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Home » Archive » 2013

TDK conference 2013

Examination of the virulence of Bordetella avium and Ornithobacterium rhinotracheale in two animal models
Horváth Anna - year 5
Insitute for Veterinary Medical Research, Centre for Agricultural Research, HAS
Supervisor: Réka Szabó DVM

Abstract:

Bordetella avium and Ornithobacterium rhinotracheale are globally occurring avian pathogen bacteria. They primarily cause respiratory diseases that have been reported in Hungarian populations at the end of the 1980’s. The considerable economic loss they cause is not due to mortality rates, but the developmental retardation and the longer maintenance of these flocks.

According to some studies O. rhinotracheale is a primary pathogen, others observed that it only causes a disease with other pathogens. During the course of our work we investigated the pathogenic potential of the two bacteria in animal experiments. We tried to determine their respective roles and to elicit any possible synergism of these bacteria in the pathogenesis of the diseases. The aim of our study was to find an appropriate animal model for the in vivo examination of the virulence of these organisms. We tested the sensitivity of two poultry species, and noted the character and severity of the clinical signs in case of individual or simultaneous infection. We evaluated the macroscopic and microscopic disorders’ character, degree and the difference between several groups by necropsy.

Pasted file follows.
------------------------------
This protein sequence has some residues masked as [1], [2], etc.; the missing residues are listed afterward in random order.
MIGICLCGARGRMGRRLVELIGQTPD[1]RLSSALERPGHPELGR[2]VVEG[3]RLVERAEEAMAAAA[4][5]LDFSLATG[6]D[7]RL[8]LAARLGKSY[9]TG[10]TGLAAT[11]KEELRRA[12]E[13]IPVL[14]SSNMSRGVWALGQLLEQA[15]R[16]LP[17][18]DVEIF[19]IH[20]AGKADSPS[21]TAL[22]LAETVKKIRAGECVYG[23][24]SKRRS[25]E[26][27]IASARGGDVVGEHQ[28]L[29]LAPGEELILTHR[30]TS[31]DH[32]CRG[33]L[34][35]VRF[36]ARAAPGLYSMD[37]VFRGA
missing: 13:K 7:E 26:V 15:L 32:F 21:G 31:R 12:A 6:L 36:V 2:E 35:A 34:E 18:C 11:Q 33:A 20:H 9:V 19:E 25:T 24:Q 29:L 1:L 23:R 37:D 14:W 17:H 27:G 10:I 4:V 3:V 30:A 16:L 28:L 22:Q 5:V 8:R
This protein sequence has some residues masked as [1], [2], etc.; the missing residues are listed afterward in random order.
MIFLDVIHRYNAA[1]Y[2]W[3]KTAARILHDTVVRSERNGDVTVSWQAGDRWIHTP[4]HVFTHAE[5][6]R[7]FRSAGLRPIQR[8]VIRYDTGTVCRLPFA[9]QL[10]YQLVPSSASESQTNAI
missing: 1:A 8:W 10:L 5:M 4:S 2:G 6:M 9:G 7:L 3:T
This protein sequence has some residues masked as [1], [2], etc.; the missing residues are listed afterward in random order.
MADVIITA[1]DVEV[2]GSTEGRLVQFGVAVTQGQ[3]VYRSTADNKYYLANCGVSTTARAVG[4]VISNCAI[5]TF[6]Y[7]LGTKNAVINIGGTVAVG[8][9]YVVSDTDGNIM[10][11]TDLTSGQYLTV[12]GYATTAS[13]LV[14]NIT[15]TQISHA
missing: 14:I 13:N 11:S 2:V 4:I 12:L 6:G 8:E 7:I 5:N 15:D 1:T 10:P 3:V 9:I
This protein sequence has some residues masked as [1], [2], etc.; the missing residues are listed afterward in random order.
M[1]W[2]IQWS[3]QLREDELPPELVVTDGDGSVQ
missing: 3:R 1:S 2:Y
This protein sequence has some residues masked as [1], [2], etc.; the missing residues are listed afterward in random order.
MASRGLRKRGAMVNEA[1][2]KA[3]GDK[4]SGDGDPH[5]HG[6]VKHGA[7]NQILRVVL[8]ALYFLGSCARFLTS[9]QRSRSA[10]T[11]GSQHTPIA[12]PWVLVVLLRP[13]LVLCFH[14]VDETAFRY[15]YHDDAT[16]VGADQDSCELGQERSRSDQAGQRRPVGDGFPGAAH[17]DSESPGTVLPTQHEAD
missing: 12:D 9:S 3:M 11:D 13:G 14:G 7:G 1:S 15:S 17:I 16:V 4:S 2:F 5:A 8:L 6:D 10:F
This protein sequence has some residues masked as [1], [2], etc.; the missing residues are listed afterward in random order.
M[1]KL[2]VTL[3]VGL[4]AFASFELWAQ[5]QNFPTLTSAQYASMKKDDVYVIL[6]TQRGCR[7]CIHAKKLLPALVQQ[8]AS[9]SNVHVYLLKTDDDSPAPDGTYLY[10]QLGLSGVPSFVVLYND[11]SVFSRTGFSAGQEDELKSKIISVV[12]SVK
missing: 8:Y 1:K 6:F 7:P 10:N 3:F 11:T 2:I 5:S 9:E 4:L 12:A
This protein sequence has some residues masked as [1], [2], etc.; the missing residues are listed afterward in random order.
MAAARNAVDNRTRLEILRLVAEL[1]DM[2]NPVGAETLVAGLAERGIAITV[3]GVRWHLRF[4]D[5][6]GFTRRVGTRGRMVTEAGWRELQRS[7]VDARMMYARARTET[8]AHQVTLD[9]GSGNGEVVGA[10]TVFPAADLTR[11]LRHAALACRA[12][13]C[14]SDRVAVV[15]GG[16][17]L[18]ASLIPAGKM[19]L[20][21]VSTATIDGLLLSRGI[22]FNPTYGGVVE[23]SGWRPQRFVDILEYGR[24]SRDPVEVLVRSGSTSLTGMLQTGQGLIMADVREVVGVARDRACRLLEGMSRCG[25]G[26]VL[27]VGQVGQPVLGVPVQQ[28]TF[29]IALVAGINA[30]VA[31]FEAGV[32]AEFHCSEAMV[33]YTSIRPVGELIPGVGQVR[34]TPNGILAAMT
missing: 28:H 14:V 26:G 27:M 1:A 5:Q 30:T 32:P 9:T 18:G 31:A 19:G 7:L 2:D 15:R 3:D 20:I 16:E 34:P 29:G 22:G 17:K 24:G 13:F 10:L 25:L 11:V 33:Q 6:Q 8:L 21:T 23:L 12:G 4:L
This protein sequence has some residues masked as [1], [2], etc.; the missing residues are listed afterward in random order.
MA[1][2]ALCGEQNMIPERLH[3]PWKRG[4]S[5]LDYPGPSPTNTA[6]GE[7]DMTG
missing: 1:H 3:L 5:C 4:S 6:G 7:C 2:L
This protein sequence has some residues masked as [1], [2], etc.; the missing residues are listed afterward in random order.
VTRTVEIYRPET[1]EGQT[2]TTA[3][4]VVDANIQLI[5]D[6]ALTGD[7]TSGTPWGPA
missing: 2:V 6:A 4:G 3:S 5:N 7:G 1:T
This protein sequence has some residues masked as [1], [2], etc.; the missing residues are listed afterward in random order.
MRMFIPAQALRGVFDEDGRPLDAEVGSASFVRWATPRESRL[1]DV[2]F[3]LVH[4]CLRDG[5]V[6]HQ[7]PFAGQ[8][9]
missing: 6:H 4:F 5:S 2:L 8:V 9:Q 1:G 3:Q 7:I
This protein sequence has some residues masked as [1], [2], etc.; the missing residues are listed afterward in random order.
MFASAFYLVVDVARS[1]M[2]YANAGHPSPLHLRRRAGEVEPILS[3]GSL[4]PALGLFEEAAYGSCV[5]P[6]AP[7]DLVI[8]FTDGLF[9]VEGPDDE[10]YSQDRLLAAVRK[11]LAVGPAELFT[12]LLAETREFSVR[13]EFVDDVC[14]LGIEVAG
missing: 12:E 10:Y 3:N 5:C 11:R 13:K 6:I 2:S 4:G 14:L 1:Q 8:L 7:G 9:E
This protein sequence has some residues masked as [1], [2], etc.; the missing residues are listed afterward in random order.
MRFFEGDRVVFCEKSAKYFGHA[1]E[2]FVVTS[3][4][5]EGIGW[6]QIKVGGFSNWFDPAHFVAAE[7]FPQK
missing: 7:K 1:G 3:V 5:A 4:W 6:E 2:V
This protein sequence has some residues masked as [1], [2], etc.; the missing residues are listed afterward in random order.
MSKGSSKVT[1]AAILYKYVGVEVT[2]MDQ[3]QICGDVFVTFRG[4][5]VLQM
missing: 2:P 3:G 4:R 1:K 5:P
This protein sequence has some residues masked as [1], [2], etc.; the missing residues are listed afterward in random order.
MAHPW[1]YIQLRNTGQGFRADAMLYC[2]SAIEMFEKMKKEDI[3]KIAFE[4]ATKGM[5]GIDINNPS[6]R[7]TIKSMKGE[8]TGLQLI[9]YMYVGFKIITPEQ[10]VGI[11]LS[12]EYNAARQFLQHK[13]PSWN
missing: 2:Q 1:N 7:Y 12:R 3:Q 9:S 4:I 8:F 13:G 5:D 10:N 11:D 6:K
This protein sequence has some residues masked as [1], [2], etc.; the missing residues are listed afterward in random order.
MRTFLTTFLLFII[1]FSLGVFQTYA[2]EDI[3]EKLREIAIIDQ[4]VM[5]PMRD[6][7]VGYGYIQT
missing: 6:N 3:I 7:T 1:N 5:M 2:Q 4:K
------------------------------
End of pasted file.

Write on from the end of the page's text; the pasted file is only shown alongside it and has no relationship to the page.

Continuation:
In one-day-old SPF chickens we couldn’t induce an infection by neither of the pathogens. In the experiment using one-day-old commercial turkeys we could recover both pathogens from the lungs and tracheas of the animals, and we observed clinical signs, pathological and histological lesions. There was no mortality in any of the groups. This and the mild clinical signs might be explained by the weaker virulence of the bacteria or the environmental factors.

The severity of post-mortem lesions seen in the group challenged with both B. avium and O. rhinotracheale, and the fact that we could recover these organisms for a longer period could indicate some sort of cooperation between the two pathogens. We plan to examine the exact mechanism and possible virulence factors in further experiments.

These findings could provide useful information about treatment and prevention of these infections for the practice. Depending on the results, development of new strategies for the preservation of health and enhancement of cost-effectiveness in poultry populations can be possible.



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